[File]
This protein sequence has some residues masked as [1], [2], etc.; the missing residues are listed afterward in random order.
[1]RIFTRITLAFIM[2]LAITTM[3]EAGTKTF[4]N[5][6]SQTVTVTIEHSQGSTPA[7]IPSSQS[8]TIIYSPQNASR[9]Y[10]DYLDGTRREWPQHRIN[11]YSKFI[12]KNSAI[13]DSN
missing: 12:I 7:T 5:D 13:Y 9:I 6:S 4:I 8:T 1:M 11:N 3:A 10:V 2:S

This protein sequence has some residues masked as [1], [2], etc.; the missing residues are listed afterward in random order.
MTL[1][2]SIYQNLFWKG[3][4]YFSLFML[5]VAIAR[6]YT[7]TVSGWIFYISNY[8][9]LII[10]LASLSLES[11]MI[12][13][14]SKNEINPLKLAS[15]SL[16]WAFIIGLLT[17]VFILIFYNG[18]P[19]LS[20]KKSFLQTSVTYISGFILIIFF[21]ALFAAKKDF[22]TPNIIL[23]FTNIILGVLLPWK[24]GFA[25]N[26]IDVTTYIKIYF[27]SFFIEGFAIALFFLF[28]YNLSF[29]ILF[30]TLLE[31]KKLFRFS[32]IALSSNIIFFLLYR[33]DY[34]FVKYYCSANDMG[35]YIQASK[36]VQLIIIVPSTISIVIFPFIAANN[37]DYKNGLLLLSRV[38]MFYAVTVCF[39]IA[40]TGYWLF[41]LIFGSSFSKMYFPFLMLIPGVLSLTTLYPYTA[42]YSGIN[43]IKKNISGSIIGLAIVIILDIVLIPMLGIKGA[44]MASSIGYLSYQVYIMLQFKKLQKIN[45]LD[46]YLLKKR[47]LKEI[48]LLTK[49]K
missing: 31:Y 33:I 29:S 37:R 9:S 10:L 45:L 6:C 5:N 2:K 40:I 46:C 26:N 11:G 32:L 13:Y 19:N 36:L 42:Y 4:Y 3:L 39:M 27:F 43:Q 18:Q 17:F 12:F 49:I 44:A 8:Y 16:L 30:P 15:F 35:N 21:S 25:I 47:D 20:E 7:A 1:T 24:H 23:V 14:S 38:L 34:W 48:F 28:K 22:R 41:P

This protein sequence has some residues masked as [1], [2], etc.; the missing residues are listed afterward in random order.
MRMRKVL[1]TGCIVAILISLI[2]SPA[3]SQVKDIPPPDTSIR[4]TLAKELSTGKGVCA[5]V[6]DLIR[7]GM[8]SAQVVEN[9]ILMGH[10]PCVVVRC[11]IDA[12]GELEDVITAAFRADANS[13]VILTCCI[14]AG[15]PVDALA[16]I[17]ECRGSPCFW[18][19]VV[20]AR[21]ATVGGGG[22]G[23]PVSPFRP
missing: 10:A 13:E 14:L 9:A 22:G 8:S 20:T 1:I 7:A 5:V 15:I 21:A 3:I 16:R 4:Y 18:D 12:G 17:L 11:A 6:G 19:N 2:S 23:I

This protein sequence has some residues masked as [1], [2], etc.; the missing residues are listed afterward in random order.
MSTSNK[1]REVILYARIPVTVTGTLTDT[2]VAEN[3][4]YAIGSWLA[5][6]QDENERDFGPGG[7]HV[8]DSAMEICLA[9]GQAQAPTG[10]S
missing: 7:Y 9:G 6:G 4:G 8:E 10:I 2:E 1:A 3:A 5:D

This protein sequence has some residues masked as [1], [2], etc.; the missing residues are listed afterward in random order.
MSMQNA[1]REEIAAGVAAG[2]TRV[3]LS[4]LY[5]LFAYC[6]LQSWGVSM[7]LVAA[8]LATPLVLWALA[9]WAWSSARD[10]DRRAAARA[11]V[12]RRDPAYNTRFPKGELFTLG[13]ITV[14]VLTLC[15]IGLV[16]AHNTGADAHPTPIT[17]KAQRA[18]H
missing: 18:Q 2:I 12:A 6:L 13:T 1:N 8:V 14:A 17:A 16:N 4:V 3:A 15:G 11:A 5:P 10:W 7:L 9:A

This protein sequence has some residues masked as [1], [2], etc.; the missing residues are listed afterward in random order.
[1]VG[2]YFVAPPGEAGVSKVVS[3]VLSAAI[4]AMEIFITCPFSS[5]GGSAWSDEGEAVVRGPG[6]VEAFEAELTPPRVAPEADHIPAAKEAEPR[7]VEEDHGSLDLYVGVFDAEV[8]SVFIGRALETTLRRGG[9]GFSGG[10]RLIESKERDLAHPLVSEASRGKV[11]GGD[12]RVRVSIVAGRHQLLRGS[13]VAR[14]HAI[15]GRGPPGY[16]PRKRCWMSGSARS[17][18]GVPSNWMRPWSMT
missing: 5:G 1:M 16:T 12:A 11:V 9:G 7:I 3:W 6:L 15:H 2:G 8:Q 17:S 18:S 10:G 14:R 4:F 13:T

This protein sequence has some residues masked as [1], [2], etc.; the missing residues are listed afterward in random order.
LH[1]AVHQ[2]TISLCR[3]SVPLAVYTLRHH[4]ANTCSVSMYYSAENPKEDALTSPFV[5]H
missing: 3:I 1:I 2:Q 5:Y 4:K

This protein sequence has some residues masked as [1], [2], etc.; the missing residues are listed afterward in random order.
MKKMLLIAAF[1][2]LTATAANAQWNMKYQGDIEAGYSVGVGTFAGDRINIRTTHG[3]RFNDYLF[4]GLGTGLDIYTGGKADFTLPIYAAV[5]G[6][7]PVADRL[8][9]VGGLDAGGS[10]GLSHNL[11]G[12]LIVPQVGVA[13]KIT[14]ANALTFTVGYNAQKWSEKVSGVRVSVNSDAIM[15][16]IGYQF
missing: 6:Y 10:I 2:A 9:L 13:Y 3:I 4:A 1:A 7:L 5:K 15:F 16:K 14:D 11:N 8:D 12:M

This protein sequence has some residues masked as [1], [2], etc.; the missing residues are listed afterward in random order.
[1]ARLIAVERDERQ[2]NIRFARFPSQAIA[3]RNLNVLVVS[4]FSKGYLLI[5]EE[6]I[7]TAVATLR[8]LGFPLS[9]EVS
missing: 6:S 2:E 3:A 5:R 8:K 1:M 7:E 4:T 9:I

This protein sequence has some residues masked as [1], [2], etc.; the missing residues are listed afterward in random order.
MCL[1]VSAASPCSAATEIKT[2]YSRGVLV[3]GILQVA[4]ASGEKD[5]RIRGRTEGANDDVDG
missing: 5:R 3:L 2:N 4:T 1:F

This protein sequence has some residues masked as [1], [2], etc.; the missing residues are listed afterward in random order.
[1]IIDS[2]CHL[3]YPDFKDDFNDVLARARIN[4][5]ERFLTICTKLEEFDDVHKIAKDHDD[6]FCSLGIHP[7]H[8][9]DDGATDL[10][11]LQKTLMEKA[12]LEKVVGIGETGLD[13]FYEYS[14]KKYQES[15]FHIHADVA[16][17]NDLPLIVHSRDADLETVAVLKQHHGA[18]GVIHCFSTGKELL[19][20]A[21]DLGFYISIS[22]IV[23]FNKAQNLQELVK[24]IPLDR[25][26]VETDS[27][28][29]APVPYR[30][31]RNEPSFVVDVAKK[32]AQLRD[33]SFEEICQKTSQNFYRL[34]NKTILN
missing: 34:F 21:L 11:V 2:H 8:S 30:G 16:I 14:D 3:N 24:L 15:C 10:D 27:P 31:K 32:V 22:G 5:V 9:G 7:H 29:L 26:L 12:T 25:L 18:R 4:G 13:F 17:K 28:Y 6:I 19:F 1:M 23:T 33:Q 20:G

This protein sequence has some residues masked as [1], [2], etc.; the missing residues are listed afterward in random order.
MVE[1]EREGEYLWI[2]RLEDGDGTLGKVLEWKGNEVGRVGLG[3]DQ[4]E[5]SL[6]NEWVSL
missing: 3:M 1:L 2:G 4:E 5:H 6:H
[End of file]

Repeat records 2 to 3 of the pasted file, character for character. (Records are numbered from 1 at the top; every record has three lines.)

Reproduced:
This protein sequence has some residues masked as [1], [2], etc.; the missing residues are listed afterward in random order.
MTL[1][2]SIYQNLFWKG[3][4]YFSLFML[5]VAIAR[6]YT[7]TVSGWIFYISNY[8][9]LII[10]LASLSLES[11]MI[12][13][14]SKNEINPLKLAS[15]SL[16]WAFIIGLLT[17]VFILIFYNG[18]P[19]LS[20]KKSFLQTSVTYISGFILIIFF[21]ALFAAKKDF[22]TPNIIL[23]FTNIILGVLLPWK[24]GFA[25]N[26]IDVTTYIKIYF[27]SFFIEGFAIALFFLF[28]YNLSF[29]ILF[30]TLLE[31]KKLFRFS[32]IALSSNIIFFLLYR[33]DY[34]FVKYYCSANDMG[35]YIQASK[36]VQLIIIVPSTISIVIFPFIAANN[37]DYKNGLLLLSRV[38]MFYAVTVCF[39]IA[40]TGYWLF[41]LIFGSSFSKMYFPFLMLIPGVLSLTTLYPYTA[42]YSGIN[43]IKKNISGSIIGLAIVIILDIVLIPMLGIKGA[44]MASSIGYLSYQVYIMLQFKKLQKIN[45]LD[46]YLLKKR[47]LKEI[48]LLTK[49]K
missing: 31:Y 33:I 29:S 37:R 9:S 10:L 45:L 6:C 5:N 2:K 40:I 46:C 26:N 11:G 32:L 13:Y 19:N 36:L 42:Y 4:Y 3:L 39:M 27:F 43:Q 18:Q 17:F 12:F 49:I 44:A 8:Y 16:L 30:P 15:F 35:N 21:S 25:I 47:D 20:E 7:A 1:T 24:H 23:V 14:S 38:L 34:W 48:F 28:K 22:R 41:P

This protein sequence has some residues masked as [1], [2], etc.; the missing residues are listed afterward in random order.
MRMRKVL[1]TGCIVAILISLI[2]SPA[3]SQVKDIPPPDTSIR[4]TLAKELSTGKGVCA[5]V[6]DLIR[7]GM[8]SAQVVEN[9]ILMGH[10]PCVVVRC[11]IDA[12]GELEDVITAAFRADANS[13]VILTCCI[14]AG[15]PVDALA[16]I[17]ECRGSPCFW[18][19]VV[20]AR[21]ATVGGGG[22]G[23]PVSPFRP
missing: 10:A 13:E 14:L 9:A 22:G 8:S 20:T 1:I 7:A 5:V 15:I 21:A 3:I 16:R 4:Y 18:D 12:G 17:L 11:A 6:G 19:N 2:S 23:I